House may vote Thursday on slimmed-down version of stimulus plan

WASHINGTON — House and Senate Democratic leaders, negotiating into the night to forge a compromise with moderate Republicans, reached agreement Wednesday on a $789 billion economic recovery bill that President Barack Obama has called critical to pulling the country out of its worst financial crisis since the Great Depression.

The bill, slimmed down and reworked to win the handful of GOP votes needed to assure final approval by the Senate, would finance a flurry of infrastructure and construction projects, extend unemployment benefits, subsidize health care coverage for those out of work, and provide tax relief for many. Democrats say it will create or preserve 3.5 million jobs nationwide. The House could vote on the bill as early as Thursday, the Senate soon after.

Republicans lined up early against the bill, saying it was bloated with unnecessary government spending programs, featured too few tax cuts, and would substantially increased the national debt. Until the three GOP moderates defected late last week, it remained possible that the minority would be able to delay the bill from moving forward and perhaps force radical changes.

Some Democrats complained that the package was not big enough, but said they had no choice but to accept it if the measure was to avoid a GOP filibuster in the Senate. And the stimulus package was both the first major initiative of the Obama administration and a critical first step in its plan for reviving the nation’s troubled economy.

“There is no choice here, colleagues,” Senate Finance Committee chairman Max Baucus, D-Mont., told colleagues gathered in an ornate room in the Capitol to seal the deal. “We must enact this legislation to get jobs in this country.”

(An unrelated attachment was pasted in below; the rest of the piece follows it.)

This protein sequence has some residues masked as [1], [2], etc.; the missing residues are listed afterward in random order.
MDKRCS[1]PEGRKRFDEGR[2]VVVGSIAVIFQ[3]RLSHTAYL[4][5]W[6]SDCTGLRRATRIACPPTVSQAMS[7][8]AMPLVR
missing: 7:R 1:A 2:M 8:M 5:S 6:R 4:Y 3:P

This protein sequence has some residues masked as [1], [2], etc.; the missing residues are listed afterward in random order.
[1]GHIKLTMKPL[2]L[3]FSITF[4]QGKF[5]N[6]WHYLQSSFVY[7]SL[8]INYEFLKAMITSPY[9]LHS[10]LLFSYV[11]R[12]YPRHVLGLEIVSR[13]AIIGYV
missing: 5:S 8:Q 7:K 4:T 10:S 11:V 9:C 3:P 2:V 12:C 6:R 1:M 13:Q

While the agreement came faster than many on Capitol Hill expected, it didn’t arrive without moments of high drama.

At one point Wednesday, Senate Democrats enthusiastically declared to the media that an agreement had been struck _ only to discover moments later that no House members had shown up put their stamp of approval on the final details. In fact, House leaders _ whose members had voted for a substantially larger measure _ refused to acknowledge that any deal had been reached at all.

That led to a two-hour session in House Speaker Nancy Pelosi’s office where intensive efforts were made to resolve a sticking point _ the exact terms of a provision authorizing money for school renovation.

Support from three moderate Republican senators, Sens. Susan Collins and Olympia Snowe of Maine and Arlen Specter of Pennsylvania, was necessary to avoid a filibuster by Republican hard-liners in the Senate. The three, who helped shape the package approved by the Senate, said they would not support a final bill that did not reflect the more than $100 billion in spending cuts they helped slice out of the bill last week.

As a result, almost $50 billion had been slashed from the bill that passed the Senate Tuesday.

But House spending provisions involving aid to budget-strapped state governments and school construction were added during the negotiations. Both line items were important to the White House, which took on a leading role in pushing the parties to an agreement in the last 24 hours.

The expenditures were offset in the bill by eliminating a provision that would expand Medicaid benefits and the tweaking of several tax cut provisions concerning, among other things, the purchase of homes and cars.

Senate Majority Leader Harry Reid, D-Nev., declared the compromise bill an improvement. The new bill, he said, “creates more jobs than the original Senate bill and spends less than the original House bill.”

Collins, Snowe, and Specter, who were deeply involved in the final negotiations, said they would support the compromise, likely ensuring that it will have the necessary 60 votes to reach the floor of the Senate for a final vote.